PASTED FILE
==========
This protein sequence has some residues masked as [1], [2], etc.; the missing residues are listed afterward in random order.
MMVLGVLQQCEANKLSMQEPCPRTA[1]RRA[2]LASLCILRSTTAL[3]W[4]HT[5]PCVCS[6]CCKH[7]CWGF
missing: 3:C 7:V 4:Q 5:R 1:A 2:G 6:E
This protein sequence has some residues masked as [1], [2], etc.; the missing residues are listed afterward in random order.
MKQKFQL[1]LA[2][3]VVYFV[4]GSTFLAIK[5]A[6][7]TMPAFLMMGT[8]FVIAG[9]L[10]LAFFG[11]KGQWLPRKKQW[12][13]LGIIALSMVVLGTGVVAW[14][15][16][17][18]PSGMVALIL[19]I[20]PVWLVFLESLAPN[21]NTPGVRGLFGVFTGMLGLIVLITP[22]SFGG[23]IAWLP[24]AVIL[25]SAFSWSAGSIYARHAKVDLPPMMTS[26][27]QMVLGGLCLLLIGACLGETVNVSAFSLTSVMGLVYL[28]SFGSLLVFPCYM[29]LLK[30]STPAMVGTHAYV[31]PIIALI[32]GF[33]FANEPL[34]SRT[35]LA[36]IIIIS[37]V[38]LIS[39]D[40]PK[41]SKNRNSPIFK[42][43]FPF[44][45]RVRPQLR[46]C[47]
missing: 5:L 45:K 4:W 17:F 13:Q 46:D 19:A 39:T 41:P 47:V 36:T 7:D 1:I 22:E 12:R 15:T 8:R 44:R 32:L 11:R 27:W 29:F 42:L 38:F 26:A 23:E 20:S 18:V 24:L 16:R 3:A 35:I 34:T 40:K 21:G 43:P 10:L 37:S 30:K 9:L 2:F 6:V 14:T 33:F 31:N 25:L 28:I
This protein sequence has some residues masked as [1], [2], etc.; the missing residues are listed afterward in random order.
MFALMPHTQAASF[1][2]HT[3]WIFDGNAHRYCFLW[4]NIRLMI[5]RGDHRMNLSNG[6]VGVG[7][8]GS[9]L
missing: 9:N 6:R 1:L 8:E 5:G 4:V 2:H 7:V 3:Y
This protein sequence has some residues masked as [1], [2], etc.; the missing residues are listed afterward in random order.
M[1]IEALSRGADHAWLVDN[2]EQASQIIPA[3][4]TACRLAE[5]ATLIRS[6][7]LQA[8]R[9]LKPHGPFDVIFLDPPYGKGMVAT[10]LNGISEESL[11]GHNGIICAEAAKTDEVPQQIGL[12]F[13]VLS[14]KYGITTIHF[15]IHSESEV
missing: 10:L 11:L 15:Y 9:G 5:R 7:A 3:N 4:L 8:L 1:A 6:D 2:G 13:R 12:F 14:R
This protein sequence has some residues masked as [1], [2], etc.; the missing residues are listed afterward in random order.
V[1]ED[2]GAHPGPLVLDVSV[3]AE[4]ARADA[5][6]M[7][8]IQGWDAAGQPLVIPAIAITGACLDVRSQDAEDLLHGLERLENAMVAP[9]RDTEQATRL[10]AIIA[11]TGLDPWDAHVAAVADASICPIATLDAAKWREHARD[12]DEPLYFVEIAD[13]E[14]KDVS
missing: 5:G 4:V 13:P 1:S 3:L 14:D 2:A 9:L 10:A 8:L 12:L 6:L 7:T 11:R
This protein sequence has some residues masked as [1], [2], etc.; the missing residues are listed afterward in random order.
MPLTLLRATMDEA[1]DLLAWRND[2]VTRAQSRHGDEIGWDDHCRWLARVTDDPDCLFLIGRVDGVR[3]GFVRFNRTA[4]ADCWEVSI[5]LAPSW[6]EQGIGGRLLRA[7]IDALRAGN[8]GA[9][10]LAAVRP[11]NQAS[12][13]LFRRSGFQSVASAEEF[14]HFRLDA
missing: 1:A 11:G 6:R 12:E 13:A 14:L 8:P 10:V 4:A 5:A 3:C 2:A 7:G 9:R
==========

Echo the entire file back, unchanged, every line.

This protein sequence has some residues masked as [1], [2], etc.; the missing residues are listed afterward in random order.
MMVLGVLQQCEANKLSMQEPCPRTA[1]RRA[2]LASLCILRSTTAL[3]W[4]HT[5]PCVCS[6]CCKH[7]CWGF
missing: 3:C 7:V 4:Q 5:R 1:A 2:G 6:E
This protein sequence has some residues masked as [1], [2], etc.; the missing residues are listed afterward in random order.
MKQKFQL[1]LA[2][3]VVYFV[4]GSTFLAIK[5]A[6][7]TMPAFLMMGT[8]FVIAG[9]L[10]LAFFG[11]KGQWLPRKKQW[12][13]LGIIALSMVVLGTGVVAW[14][15][16][17][18]PSGMVALIL[19]I[20]PVWLVFLESLAPN[21]NTPGVRGLFGVFTGMLGLIVLITP[22]SFGG[23]IAWLP[24]AVIL[25]SAFSWSAGSIYARHAKVDLPPMMTS[26][27]QMVLGGLCLLLIGACLGETVNVSAFSLTSVMGLVYL[28]SFGSLLVFPCYM[29]LLK[30]STPAMVGTHAYV[31]PIIALI[32]GF[33]FANEPL[34]SRT[35]LA[36]IIIIS[37]V[38]LIS[39]D[40]PK[41]SKNRNSPIFK[42][43]FPF[44][45]RVRPQLR[46]C[47]
missing: 5:L 45:K 4:W 17:F 13:Q 46:D 19:A 39:T 41:P 47:V 36:T 7:D 1:I 22:E 12:R 15:T 8:R 44:R 32:L 11:R 27:W 29:F 42:L 38:F 26:A 23:E 20:S 18:V 24:L 16:R 3:A 35:I 34:T 40:K 21:G 43:P 10:L 37:S 30:K 9:L 2:F 6:V 14:T 33:F 31:N 25:L 28:I
This protein sequence has some residues masked as [1], [2], etc.; the missing residues are listed afterward in random order.
MFALMPHTQAASF[1][2]HT[3]WIFDGNAHRYCFLW[4]NIRLMI[5]RGDHRMNLSNG[6]VGVG[7][8]GS[9]L
missing: 9:N 6:R 1:L 8:E 5:G 4:V 2:H 7:V 3:Y
This protein sequence has some residues masked as [1], [2], etc.; the missing residues are listed afterward in random order.
M[1]IEALSRGADHAWLVDN[2]EQASQIIPA[3][4]TACRLAE[5]ATLIRS[6][7]LQA[8]R[9]LKPHGPFDVIFLDPPYGKGMVAT[10]LNGISEESL[11]GHNGIICAEAAKTDEVPQQIGL[12]F[13]VLS[14]KYGITTIHF[15]IHSESEV
missing: 10:L 11:L 15:Y 9:G 5:R 7:A 3:N 4:L 8:L 1:A 6:D 2:G 13:R 12:F 14:R
This protein sequence has some residues masked as [1], [2], etc.; the missing residues are listed afterward in random order.
V[1]ED[2]GAHPGPLVLDVSV[3]AE[4]ARADA[5][6]M[7][8]IQGWDAAGQPLVIPAIAITGACLDVRSQDAEDLLHGLERLENAMVAP[9]RDTEQATRL[10]AIIA[11]TGLDPWDAHVAAVADASICPIATLDAAKWREHARD[12]DEPLYFVEIAD[13]E[14]KDVS
missing: 5:G 4:V 13:P 1:S 3:L 14:D 2:A 9:L 10:A 8:L 12:L 6:L 7:T 11:R
This protein sequence has some residues masked as [1], [2], etc.; the missing residues are listed afterward in random order.
MPLTLLRATMDEA[1]DLLAWRND[2]VTRAQSRHGDEIGWDDHCRWLARVTDDPDCLFLIGRVDGVR[3]GFVRFNRTA[4]ADCWEVSI[5]LAPSW[6]EQGIGGRLLRA[7]IDALRAGN[8]GA[9][10]LAAVRP[11]NQAS[12][13]LFRRSGFQSVASAEEF[14]HFRLDA
missing: 1:A 11:G 6:R 12:E 13:A 14:L 8:P 10:V 4:A 5:A 3:C 2:A 7:G 9:R